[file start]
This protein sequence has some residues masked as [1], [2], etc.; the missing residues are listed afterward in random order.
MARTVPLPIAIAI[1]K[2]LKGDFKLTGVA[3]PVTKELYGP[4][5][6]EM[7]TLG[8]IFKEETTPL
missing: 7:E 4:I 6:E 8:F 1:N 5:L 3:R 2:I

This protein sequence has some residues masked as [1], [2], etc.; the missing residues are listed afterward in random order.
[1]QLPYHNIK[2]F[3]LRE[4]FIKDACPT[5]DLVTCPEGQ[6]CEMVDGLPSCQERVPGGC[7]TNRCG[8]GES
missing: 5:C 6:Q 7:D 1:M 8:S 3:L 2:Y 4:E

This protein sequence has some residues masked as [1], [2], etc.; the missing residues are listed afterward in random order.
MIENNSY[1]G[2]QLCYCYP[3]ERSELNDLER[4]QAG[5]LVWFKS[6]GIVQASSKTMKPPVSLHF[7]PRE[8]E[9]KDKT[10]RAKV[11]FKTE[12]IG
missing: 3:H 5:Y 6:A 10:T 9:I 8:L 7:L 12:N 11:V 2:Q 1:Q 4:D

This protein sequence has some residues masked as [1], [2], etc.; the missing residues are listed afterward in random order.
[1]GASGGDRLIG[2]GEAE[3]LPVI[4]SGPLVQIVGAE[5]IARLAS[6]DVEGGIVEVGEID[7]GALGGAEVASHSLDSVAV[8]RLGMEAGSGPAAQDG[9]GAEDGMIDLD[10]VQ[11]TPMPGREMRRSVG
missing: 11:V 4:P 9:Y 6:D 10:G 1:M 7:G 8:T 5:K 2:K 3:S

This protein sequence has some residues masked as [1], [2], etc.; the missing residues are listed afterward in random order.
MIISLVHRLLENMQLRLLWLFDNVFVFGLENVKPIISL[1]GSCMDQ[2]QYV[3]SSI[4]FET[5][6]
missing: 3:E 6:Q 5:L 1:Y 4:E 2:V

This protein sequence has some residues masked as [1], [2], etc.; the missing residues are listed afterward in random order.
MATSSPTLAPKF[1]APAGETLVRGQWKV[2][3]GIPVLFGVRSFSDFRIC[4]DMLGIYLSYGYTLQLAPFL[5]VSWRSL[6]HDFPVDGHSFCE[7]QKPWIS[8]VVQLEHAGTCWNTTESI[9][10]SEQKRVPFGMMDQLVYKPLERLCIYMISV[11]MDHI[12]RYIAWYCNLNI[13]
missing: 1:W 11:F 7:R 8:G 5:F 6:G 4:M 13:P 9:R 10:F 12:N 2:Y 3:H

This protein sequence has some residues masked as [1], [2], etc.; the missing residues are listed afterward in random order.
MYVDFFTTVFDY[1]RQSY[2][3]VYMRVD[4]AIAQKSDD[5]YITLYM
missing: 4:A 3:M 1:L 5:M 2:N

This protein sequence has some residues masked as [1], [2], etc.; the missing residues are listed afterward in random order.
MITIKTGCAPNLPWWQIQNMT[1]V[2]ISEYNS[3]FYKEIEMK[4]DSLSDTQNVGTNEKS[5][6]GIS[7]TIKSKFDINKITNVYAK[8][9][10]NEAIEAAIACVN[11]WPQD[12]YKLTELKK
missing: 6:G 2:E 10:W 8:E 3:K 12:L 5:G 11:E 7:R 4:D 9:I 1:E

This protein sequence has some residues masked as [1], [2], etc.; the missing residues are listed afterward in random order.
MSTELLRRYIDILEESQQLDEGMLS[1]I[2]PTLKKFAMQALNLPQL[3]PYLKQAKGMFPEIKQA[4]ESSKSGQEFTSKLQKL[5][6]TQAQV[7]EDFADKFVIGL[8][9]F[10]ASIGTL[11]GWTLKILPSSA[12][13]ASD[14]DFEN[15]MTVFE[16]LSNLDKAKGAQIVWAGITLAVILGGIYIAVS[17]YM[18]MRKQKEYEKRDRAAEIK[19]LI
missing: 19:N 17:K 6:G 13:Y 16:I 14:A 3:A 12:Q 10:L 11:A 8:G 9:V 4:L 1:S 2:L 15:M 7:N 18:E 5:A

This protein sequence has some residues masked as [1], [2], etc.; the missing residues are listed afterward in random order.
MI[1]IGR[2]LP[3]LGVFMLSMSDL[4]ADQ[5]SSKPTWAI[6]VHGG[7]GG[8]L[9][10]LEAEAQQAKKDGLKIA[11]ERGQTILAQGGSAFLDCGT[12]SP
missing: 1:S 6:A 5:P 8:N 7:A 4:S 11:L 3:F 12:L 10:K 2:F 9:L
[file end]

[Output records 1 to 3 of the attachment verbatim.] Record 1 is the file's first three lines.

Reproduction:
This protein sequence has some residues masked as [1], [2], etc.; the missing residues are listed afterward in random order.
MARTVPLPIAIAI[1]K[2]LKGDFKLTGVA[3]PVTKELYGP[4][5][6]EM[7]TLG[8]IFKEETTPL
missing: 7:E 4:I 6:E 8:F 1:N 5:L 3:R 2:I

This protein sequence has some residues masked as [1], [2], etc.; the missing residues are listed afterward in random order.
[1]QLPYHNIK[2]F[3]LRE[4]FIKDACPT[5]DLVTCPEGQ[6]CEMVDGLPSCQERVPGGC[7]TNRCG[8]GES
missing: 5:C 6:Q 7:D 1:M 8:S 3:L 2:Y 4:E

This protein sequence has some residues masked as [1], [2], etc.; the missing residues are listed afterward in random order.
MIENNSY[1]G[2]QLCYCYP[3]ERSELNDLER[4]QAG[5]LVWFKS[6]GIVQASSKTMKPPVSLHF[7]PRE[8]E[9]KDKT[10]RAKV[11]FKTE[12]IG
missing: 3:H 5:Y 6:A 10:T 9:I 8:L 7:L 12:N 11:V 2:Q 1:Q 4:D